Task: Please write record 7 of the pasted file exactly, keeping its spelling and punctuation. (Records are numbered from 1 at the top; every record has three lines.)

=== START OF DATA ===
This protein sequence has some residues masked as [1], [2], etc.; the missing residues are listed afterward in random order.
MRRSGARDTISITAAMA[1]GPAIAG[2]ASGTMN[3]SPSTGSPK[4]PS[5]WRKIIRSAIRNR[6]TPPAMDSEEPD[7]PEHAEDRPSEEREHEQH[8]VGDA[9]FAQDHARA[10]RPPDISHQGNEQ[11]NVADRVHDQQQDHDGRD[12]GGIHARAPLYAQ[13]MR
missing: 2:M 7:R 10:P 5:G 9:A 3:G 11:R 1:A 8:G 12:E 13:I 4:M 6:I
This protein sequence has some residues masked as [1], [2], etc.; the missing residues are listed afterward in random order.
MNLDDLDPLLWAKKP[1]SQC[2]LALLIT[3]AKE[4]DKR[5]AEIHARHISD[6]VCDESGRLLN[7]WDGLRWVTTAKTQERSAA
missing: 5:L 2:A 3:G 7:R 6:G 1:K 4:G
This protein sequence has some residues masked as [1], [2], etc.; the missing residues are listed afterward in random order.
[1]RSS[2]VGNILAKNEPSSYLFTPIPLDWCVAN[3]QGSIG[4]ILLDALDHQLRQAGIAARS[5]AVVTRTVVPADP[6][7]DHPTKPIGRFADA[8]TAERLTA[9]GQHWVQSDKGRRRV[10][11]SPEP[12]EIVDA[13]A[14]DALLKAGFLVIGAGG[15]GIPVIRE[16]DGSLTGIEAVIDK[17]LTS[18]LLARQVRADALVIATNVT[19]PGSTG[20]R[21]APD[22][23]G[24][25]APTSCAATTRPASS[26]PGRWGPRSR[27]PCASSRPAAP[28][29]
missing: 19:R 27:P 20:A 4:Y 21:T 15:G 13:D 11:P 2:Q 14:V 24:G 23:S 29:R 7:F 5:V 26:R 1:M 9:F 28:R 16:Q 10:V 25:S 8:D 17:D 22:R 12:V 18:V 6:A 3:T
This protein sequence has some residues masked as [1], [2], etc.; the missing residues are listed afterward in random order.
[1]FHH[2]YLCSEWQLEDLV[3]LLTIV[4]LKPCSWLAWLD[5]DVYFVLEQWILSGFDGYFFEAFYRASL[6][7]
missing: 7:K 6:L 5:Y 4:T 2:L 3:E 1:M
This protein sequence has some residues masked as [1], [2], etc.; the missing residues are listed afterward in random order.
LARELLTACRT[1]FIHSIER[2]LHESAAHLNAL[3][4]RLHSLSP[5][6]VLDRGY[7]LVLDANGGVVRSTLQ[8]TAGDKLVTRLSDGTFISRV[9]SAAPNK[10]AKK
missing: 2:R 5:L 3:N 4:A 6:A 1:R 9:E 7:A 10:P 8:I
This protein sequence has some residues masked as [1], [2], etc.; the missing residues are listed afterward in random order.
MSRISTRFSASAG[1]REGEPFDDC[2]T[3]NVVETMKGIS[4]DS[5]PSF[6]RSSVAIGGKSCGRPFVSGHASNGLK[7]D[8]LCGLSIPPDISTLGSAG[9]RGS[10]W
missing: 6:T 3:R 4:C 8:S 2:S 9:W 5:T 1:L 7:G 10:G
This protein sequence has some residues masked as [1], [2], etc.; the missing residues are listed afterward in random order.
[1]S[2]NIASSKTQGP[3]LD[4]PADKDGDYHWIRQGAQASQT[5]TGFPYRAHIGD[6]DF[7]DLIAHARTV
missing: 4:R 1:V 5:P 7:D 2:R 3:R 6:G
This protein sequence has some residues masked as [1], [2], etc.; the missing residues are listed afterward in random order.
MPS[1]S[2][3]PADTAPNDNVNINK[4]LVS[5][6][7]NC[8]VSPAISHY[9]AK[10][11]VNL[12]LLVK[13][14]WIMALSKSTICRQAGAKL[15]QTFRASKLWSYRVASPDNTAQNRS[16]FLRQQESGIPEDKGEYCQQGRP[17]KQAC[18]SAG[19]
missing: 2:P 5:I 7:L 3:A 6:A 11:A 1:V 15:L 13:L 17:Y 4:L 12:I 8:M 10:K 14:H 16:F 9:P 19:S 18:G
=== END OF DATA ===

This protein sequence has some residues masked as [1], [2], etc.; the missing residues are listed afterward in random order.
[1]S[2]NIASSKTQGP[3]LD[4]PADKDGDYHWIRQGAQASQT[5]TGFPYRAHIGD[6]DF[7]DLIAHARTV
missing: 4:R 1:V 5:P 7:D 2:R 3:R 6:G